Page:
Self-discovered, self-appropriated learning

By Sally Hall

“I have come to feel that the only learning which significantly influences behaviour is self-discovered, self-appropriated learning”. Carl Rogers

What a two years we’ve had at Dacres Wood (Nearly two years! We’ll celebrate at the end of this summer term). And what an opportunity it’s been to learn freely about ourselves, about others, and about our interests. I say ‘we’ because I can’t help but include Rowan and myself in the group of learners, and I think that this is just how things should be. Last week, Rowan and I were tidying up after pickup and stopped to admire some of the creations from the day… drawings, sketches and posters for the climate strike that took place on May 24th. Among the creations, Rowan had sketched a beautiful rhino, and I had painted a big blue whale, and we were both so proud! “My drawings seem more beautiful since I’ve been at Free We Grow” exclaimed Rowan, and I knew what she meant, it feels like it’s got something to do with the time, the flexible flow of the day, and being out in nature.

We all seem to be learning and developing in so many different ways at DW and it has been such a privilege to be part of it. As this is my last blog of the year, and of my time at Free We Grow as I shall be moving on next year, I want to dedicate this piece to all the learning that has taken place so far. Learning of all shapes and forms: the kinds of learning that are obvious and celebrated, the learning that happens outside of DW that we bring in to share, the learning that you don’t even notice you’re taking in at the time, but enters the conscious mind weeks, months, years down the line, the learning that takes time… and the learning that goes off like a rocket!

Here is a by no means exhaustive list of some of the ways we learn at FWG… at our own pace, in our own way, where, how and with whom we want to:

1. ‘Pride at catching up with the rest’ Learning
When a birthday card is being passed around to sign, and this time, you can proudly spell out the letters of your name along with the rest.

2. Shared Enjoyment Learning
The warm, cosy feeling of shared routines and working together towards a shared goal. Whether that be a collective gasp when Mary finally opens the door to the secret garden during story-time. Or the excitement and anticipation for what will be covered this week in Rowan’s first aid course.

3. Learning to Work Together
When you realise that overseeing a construction line of people to dig for clay and build mud bricks in the forest, managing shifts and staff break times is actually really hard because, “I actually have to think about others and how they’re feeling! It’s exhausting!”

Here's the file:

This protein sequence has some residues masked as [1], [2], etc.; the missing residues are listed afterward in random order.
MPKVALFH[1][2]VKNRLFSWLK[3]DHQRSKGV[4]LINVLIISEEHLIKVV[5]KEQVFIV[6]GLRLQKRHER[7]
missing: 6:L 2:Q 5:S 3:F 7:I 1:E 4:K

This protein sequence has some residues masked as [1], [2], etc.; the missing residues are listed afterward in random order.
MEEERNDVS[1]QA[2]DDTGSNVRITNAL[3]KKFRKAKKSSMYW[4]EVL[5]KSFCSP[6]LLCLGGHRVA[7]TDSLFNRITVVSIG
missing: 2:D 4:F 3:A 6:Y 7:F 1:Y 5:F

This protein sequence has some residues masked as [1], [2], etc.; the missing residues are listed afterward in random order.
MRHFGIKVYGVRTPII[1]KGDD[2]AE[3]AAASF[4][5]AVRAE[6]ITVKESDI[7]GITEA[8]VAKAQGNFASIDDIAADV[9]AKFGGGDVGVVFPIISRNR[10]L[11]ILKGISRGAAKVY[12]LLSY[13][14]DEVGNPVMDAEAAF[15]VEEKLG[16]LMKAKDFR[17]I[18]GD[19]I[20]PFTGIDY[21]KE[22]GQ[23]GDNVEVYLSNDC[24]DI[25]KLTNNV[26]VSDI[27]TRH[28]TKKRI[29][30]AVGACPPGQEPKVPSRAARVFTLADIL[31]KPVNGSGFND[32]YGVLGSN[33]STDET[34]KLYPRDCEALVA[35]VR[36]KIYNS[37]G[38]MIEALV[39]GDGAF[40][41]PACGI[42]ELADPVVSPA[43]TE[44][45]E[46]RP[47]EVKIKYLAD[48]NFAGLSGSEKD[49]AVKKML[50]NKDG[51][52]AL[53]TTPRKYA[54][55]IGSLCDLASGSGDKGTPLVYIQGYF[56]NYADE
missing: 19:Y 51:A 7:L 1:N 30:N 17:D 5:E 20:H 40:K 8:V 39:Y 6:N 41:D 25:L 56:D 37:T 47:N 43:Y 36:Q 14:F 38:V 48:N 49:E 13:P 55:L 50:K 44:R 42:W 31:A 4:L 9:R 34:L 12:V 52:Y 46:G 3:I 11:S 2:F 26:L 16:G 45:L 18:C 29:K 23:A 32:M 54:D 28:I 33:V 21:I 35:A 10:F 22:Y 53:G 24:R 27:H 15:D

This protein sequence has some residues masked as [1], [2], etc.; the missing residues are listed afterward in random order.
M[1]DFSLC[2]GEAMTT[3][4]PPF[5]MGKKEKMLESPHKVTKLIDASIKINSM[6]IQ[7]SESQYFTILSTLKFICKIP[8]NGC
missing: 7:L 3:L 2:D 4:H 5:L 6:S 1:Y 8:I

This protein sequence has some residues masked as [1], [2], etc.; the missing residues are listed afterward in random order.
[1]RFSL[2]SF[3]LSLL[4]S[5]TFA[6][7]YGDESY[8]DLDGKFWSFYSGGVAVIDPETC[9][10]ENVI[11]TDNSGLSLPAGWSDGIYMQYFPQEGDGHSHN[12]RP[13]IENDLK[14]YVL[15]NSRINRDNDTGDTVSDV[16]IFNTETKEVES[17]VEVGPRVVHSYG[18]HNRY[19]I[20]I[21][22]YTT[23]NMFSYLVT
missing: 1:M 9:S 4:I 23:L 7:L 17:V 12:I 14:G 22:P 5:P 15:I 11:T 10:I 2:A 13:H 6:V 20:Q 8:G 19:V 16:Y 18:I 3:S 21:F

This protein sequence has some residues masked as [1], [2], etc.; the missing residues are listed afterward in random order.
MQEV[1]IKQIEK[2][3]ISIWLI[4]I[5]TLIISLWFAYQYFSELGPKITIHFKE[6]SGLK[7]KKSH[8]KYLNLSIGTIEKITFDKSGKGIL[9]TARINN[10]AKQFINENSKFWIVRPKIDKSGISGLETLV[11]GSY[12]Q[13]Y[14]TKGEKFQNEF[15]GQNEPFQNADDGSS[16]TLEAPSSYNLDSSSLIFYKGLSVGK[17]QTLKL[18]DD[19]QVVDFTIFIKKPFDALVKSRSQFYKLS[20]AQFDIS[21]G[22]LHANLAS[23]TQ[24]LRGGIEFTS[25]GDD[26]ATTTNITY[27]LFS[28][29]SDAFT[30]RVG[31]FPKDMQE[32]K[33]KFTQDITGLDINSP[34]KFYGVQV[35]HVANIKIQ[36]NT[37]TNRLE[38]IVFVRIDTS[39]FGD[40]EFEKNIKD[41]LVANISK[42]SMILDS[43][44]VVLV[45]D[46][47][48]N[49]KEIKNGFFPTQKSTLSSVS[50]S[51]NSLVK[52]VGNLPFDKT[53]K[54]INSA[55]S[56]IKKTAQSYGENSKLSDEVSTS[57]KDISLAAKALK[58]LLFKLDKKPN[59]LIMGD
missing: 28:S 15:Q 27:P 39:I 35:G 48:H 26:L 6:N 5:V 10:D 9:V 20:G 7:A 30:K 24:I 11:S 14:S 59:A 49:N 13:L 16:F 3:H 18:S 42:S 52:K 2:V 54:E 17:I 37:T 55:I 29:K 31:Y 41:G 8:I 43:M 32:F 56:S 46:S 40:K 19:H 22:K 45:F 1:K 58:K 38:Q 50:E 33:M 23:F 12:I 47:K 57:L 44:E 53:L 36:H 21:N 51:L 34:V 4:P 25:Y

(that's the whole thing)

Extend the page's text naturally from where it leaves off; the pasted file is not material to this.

4. ‘Keep Trying and You’ll Get There’ Learning
When the others can run and jump up the wooden board onto the top of the wall and you’re so nearly there but it’s taking time.

5. ‘Inspired By How Much You’re Into This’ Learning
When someone in the group is clearly the authority on parkour, or fashion design, or minecraft, or manga. And you’re not necessarily into the same things, but you can’t help but feel inspired by their level of passion and enthusiasm.

6. Learning to Ask For Help
When you ask for someone to paint a huge, intricate dragon on your arm with face paint, and making a request feels like a way to reach out to the person and connect, testing out how it feels to ask for help.

7. ‘People Have Different Opinions to Me! Who Knew’ Learning
When you realise that some people have real objections to your proposal to go to the London Dungeons because it’s actually a bit scary, and recommended for children aged 12+. You see the results of the survey gathering opinions on next terms trip, and you’d still prefer the London Dungeons, but you’re happy with the first choice too.

8. ‘Mastered It Overnight’ Learning
When you discover something new and just have to go home to explore more, returning the next week having committed to memory the cyrillic alphabet, or all the steps to making an origami triceratops.

9. “Leave off, I’ve got this!” Learning
When someone tries to explain how the metal detector works but you just want to turn it on and explore. You don’t get it right straight away but you work it out bit by bit and you did it all by yourself.

I’ve learned so much during my time at Dacres Wood – from the children, from Rowan and the team, from our community of families, from our visitors, trips and buzz projects, and from the time spent out in the reserve. This community is so special and I look forward to watching it learn and grow for many years to come.


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